Skip to content

How can you be tax-efficient when paying yourself dividends from your limited company?


How to be tax-efficient whilst paying yourself dividends from your LTD...

If your business is a limited company, then one way to pay yourself is by way of dividends. For many business owners being paid a mix of salary and dividends is one of the most tax efficient ways to legitimately take money out of the company.


Someone will typically pay less tax if they are paid by a combination of salary and dividends as opposed to being paid either just salary or just dividends.

Salary is paid because the business owner is an employee of the company whereas dividends are paid when they are a shareholder.

 In this article I will answer one of the most common questions I get asked by business owners which is ‘How much dividend can I pay myself from my limited company, whilst being tax-efficient?’.

 Let’s get started….

What are dividends?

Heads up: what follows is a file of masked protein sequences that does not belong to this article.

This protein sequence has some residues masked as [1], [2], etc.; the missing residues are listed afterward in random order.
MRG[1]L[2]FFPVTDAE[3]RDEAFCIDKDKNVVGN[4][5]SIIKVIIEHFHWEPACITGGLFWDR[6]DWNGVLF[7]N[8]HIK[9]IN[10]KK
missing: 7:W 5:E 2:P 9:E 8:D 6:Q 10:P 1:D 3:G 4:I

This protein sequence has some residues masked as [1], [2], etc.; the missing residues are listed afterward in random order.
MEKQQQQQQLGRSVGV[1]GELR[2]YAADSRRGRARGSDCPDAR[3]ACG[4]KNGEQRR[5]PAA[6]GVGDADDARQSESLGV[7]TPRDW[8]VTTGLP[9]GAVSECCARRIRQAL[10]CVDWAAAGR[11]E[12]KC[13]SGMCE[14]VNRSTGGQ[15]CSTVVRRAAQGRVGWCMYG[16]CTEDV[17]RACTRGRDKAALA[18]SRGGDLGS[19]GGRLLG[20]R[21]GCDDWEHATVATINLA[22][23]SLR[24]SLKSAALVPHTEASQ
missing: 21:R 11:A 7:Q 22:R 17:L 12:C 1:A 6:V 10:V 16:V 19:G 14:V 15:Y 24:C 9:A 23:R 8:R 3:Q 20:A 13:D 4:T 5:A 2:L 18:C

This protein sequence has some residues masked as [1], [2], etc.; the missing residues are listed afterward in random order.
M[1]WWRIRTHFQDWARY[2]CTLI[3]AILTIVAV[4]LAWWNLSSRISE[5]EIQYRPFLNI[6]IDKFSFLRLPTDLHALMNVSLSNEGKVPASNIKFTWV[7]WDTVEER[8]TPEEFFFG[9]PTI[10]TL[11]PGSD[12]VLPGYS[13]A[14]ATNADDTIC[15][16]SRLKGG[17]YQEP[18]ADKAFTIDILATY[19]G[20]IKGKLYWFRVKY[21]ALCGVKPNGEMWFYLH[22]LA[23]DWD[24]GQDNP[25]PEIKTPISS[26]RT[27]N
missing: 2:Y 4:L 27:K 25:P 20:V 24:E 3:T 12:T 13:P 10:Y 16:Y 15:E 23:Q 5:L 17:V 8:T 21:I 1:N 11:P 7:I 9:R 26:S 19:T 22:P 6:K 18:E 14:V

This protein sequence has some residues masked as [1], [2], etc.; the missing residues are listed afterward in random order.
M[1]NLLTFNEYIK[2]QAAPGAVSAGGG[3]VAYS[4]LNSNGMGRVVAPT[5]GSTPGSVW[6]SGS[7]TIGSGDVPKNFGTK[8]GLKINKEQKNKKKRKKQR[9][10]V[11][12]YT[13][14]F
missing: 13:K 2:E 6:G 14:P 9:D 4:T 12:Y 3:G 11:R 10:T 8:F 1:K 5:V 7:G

A dividend is a payment made to a shareholder (ie owners) of a company.

In the same way that a salary can only be paid to an employee, dividends can only be paid to a shareholder. If someone is not notified as being a shareholder at Companies House then they cannot be paid a dividend. 

Dividends can only be paid out of the retained profit of a company.

Retained profit is the total amount of profit the company has ever made after corporation tax has been deducted AND which has not already been paid out to the shareholders by way of dividends.

Retained profit is an important number which can be found in the ‘Capital & Reserves’ section of the Balance Sheet report in either the Annual Accounts or monthly Management Accounts. 

What tax do I pay on dividends?

All dividends received form part of an individual’s income for the year. As such they have to be declared on their Self Assessment Tax Return.

The tax paid by an individual on their dividends is called ‘Dividend Tax’.

Which tax rate is applied to the dividends received will, broadly speaking, depend on, firstly, what someone’s income is and, secondly, how much dividend they received.

The dividend tax rates for 2022/23 are as follows:-

·         Basic-rate taxpayers pay 8.75%

·         Higher-rate taxpayers pay 33.75%

·         Additional-rate taxpayers pay 39.35%